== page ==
Protesters Dance at State Capitol to End Domestic Violence

AUSTIN, TX - On Tuesday, dozens of Texans danced on the state Capitol lawn calling for an end to sexual violence against women.

“It happens throughout the world, every year on Valentine's Day women across the globe come out into the streets and dance and kind of protest the epidemic proportions of violence against women that are happening,” Maisha Barrett, one of the Austin event's organizers said.

It's part of the global campaign, “One Billion Rising.” 

The movement is based on the statistic that one in three women on the planet will be beaten or raped during her lifetime—with the world population at roughly 7 billion people, this adds up to more than one billion women and girls.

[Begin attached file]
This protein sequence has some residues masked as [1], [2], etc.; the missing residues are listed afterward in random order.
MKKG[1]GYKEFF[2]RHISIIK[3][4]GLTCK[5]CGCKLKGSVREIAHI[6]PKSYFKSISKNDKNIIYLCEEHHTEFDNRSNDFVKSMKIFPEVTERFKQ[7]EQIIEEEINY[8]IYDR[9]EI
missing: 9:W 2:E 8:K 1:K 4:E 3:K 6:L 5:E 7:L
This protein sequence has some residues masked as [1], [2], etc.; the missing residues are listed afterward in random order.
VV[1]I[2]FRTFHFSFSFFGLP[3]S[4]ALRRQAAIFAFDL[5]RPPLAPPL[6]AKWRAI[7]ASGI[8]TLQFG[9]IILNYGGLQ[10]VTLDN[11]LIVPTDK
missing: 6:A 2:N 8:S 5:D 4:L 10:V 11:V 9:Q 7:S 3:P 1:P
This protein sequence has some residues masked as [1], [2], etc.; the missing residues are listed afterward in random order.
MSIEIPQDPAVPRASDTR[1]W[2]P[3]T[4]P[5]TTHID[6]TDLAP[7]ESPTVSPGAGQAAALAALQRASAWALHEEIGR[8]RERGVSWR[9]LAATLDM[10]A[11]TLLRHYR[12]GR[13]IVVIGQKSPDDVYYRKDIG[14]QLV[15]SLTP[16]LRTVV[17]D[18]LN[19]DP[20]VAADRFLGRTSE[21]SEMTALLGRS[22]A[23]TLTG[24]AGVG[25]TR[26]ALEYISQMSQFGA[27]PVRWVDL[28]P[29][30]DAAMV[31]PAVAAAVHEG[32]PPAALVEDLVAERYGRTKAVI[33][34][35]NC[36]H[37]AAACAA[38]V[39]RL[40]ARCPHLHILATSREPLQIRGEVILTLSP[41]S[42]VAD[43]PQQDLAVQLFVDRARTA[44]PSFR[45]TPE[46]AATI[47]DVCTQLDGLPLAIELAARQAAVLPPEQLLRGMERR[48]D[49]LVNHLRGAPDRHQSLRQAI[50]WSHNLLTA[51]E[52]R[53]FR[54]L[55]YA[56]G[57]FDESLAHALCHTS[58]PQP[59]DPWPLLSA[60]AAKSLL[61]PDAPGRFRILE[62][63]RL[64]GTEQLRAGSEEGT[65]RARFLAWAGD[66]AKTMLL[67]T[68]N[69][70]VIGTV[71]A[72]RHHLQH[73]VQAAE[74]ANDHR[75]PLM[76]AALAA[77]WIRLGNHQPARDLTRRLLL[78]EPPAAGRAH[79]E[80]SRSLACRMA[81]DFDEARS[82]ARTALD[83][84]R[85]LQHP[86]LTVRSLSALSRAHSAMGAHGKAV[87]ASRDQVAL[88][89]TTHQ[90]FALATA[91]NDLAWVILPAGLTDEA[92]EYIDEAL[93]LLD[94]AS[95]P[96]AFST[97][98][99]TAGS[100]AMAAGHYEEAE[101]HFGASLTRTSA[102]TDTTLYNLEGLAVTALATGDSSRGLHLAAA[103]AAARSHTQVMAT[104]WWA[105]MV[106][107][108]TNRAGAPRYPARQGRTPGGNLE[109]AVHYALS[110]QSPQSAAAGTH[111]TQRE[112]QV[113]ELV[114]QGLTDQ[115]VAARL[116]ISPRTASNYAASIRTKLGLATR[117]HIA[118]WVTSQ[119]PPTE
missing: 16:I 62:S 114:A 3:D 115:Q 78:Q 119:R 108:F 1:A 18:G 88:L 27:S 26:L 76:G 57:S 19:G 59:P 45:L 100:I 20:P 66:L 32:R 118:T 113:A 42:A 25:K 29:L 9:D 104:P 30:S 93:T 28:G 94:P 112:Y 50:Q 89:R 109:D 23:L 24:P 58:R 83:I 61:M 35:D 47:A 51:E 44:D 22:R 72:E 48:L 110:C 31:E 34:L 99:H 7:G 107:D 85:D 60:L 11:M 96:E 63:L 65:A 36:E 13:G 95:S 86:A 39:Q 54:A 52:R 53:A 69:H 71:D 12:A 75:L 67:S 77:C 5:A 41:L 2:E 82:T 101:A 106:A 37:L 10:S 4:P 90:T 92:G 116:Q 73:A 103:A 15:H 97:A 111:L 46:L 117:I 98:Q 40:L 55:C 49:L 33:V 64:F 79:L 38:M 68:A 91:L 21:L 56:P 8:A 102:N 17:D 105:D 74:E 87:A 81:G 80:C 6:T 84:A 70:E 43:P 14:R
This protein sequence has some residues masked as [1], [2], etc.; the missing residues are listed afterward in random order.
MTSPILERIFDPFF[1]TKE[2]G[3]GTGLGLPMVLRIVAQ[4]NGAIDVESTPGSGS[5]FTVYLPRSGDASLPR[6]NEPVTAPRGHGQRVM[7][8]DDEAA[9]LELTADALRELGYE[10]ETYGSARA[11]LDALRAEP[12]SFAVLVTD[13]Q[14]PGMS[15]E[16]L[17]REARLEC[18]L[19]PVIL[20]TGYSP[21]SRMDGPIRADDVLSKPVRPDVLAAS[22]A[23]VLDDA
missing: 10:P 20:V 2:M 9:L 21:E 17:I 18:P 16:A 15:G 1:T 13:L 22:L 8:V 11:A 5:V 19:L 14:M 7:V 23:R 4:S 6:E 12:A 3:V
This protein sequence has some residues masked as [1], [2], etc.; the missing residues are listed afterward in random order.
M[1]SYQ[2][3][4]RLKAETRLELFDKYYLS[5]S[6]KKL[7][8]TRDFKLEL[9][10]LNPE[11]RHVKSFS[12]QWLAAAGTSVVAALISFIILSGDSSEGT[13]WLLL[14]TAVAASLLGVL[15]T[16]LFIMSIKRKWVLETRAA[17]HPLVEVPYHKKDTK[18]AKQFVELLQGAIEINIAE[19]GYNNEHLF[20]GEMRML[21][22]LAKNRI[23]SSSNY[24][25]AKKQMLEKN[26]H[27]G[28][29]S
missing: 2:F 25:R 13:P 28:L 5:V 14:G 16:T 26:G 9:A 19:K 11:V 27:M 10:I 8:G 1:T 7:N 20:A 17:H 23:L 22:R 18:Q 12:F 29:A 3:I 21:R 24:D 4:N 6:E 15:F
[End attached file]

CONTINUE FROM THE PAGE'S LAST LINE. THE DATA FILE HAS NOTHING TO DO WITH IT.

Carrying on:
“Dancing is sort of a way of reclaiming our bodies. Dancing is a way of moving the trauma that a lot of us have experienced out of our bodies,” Barrett said. “And still have the capacity to feel joy even though we are facing something that is really horrific.”

Barrett organized the Austin gathering with the help of Lisa Pous and Christina Carney. They say the purpose is to make the subject more comfortable for people to talk about.

“We would like to see the violence end,” Pous said. “We wanted to touch in with the energy around the world of women and their allies rising everywhere, in places they can get killed for dancing or any body expression, so that was important to us.”

Pous, along with many of Tuesday's protesters, were victims of domestic violence.

“I'm a survivor of domestic violence and sexual assault, childhood sexual assault and trafficking,” Pous said. “And the thing I found that heals us deepest is coming together and sharing our truth.”

According to the Texas Association Against Sexual Assault (TAASA), 33 percent of all Texans experience sexual assault in their lifetime—that's roughly 6.3 million people.

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